The diversity of medical practices and theoretical frameworks currently thriving across the world
Alex Davenport went to the Science Museum (the one in South Kensington, you know), and found the 5th floor devoted to quackery.
It matters because the SM is supposed to promote science and understanding, not fuel an ever increasingly tiresome debate between those that painstakingly research and collect data and those that appear to pick any old idea then try to convince people it works.
That’s what I would have thought.
The homeopathy stand tells the case study of a girl who had allergies from the age of 3-5 (what are these allergies?) and they say that she was cured by homeopaths. That’s right, they categorically state that homeopathy helped her.
A museum staffer did a blog post in response, with an official statement from the museum.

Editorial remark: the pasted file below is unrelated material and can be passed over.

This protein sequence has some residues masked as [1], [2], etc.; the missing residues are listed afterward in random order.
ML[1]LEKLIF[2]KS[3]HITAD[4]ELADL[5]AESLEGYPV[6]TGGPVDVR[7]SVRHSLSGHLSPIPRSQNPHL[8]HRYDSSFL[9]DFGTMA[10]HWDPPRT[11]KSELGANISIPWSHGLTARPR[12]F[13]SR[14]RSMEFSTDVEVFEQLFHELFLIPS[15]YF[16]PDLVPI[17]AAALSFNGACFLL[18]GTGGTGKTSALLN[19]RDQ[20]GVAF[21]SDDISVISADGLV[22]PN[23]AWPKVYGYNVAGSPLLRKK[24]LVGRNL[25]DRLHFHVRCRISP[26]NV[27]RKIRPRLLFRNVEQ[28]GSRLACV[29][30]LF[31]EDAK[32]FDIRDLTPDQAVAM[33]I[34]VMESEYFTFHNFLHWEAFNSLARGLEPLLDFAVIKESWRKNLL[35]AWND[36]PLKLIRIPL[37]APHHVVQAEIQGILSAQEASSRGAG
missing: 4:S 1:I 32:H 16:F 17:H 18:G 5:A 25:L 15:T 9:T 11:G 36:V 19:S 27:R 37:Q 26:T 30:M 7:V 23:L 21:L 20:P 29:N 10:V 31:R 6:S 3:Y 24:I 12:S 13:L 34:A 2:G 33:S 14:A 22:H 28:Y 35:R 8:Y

In our ‘Living Medical Traditions’ section of the Science and Art of Medicine Gallery we take an anthropological and sociological perspective on medical practices. We reflect patient experience in a global setting. We do not evaluate different medical systems, but demonstrate the diversity of medical practices and theoretical frameworks currently thriving across the world.
Our message in this display is that these traditions are not ‘alternative’ systems in most parts of the world. Instead they currently offer the majority of the global population their predominant, sometimes only, choice of medical care. We do not make any claims for the validity of the traditions we present.
Well not in the sense of having banners saying “This stuff really works!” – but what about that stand that says homeopathy cured a child of allergies? That looks like a claim for validity to my untutored eye. David Colquhoun was entirely unconvinced. So was Simon Singh. So were lots of other people.